Down, but certainly not out, the Koreans pressed forward and forced the New Zealanders to drop deep in defence to counter their opponent's short-passing game.

After having a goal disallowed, a call by the video umpire, New Zealand held on and went to the break still 2-0 ahead.

The Koreans dominated for long periods in the second spell, forced six penalty corners to none, but a combination of poor execution and some nifty work from Pontifex denied them.

While on the back foot for much of the spell, New Zealand did create a couple of clear-cut scoring opportunities but Nick Wilson, after a great ball from man of the match Ryan Archibald, and Nick Haig, in a similar break away, were wide and over the top when they should have been on target.

As the clock wound down, the Koreans mounted a last attack, won a penalty stroke which, with 23secs to play, Nam Yong Lee converted.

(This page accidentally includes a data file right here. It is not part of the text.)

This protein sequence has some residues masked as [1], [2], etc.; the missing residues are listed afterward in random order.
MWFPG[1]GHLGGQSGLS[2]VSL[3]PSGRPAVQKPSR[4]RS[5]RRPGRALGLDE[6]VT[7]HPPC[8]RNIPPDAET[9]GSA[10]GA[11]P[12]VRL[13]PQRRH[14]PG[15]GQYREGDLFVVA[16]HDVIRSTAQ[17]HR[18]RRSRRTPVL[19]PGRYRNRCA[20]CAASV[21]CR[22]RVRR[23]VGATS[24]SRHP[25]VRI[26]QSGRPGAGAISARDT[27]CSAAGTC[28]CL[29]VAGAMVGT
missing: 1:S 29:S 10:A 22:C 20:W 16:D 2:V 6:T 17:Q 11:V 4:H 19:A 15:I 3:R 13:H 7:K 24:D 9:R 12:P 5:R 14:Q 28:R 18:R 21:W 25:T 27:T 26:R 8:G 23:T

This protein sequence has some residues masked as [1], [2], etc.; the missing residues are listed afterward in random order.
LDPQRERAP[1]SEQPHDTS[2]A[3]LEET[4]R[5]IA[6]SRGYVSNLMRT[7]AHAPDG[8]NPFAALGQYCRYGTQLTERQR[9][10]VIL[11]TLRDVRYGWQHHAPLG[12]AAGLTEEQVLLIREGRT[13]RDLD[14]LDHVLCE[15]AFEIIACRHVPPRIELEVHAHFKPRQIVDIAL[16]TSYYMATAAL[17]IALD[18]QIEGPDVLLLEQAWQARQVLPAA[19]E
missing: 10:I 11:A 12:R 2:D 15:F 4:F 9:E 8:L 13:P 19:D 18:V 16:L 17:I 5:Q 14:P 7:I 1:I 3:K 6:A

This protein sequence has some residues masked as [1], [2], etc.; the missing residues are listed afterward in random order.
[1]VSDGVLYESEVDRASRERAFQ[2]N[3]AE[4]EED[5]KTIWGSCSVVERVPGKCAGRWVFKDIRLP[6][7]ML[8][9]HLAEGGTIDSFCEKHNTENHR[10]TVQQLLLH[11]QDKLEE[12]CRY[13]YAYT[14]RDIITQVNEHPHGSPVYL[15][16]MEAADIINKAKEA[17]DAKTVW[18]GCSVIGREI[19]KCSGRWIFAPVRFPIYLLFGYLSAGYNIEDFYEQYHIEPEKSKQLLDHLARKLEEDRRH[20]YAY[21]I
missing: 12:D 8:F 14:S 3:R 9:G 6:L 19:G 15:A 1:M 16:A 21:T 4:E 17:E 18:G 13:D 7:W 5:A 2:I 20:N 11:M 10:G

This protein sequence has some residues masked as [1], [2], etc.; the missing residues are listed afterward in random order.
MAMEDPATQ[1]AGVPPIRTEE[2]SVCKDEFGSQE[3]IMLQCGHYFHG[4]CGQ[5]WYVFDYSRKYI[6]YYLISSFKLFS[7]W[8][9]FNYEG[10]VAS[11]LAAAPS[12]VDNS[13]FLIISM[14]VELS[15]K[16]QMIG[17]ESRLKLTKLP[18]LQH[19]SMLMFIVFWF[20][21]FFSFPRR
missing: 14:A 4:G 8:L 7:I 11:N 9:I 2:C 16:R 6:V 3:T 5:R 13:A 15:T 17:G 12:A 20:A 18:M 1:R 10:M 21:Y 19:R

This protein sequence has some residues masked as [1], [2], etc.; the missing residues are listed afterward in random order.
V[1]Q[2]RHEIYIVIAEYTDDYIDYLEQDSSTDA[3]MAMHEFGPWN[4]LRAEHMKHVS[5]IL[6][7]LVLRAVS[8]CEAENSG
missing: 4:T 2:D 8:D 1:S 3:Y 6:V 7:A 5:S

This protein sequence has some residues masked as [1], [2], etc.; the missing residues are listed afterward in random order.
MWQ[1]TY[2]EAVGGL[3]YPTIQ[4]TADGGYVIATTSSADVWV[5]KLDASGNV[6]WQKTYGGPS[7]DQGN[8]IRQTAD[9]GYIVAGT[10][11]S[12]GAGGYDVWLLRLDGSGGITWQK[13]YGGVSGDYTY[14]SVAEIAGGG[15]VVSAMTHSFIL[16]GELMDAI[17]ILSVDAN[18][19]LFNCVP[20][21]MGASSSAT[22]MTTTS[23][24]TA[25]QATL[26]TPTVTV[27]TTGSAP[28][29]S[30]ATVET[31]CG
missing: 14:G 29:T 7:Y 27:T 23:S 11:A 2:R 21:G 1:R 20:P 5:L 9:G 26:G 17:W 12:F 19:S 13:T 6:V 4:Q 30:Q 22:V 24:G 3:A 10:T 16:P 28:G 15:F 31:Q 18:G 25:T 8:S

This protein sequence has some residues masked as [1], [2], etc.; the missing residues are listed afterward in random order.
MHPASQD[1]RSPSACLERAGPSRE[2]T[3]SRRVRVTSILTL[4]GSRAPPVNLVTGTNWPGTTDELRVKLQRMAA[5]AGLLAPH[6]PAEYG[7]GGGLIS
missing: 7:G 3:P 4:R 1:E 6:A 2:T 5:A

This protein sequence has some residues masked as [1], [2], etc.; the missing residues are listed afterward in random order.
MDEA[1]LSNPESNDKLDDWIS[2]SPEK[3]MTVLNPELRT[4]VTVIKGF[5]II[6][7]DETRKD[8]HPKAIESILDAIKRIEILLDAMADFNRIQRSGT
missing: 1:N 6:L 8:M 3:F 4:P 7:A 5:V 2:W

It was a cruel blow for Pontifex who had pulled off a couple of crucial saves and deserved to walk away with a clean sheet.

"We have to score those goals we missed in the second half," admitted McLeod.

"In big games you don't get that many opportunities and when they come you have to take them.

"Again, I feel we can do better. In the past we have often started strongly and then petered out. Maybe this time we are doing it in reverse and will get better with each game. I certainly hope so.

"In some areas I felt we were better today than we had been against Canada and the Netherlands but we have to continue improving. We know Argentina will be more structured than the Koreas which should help."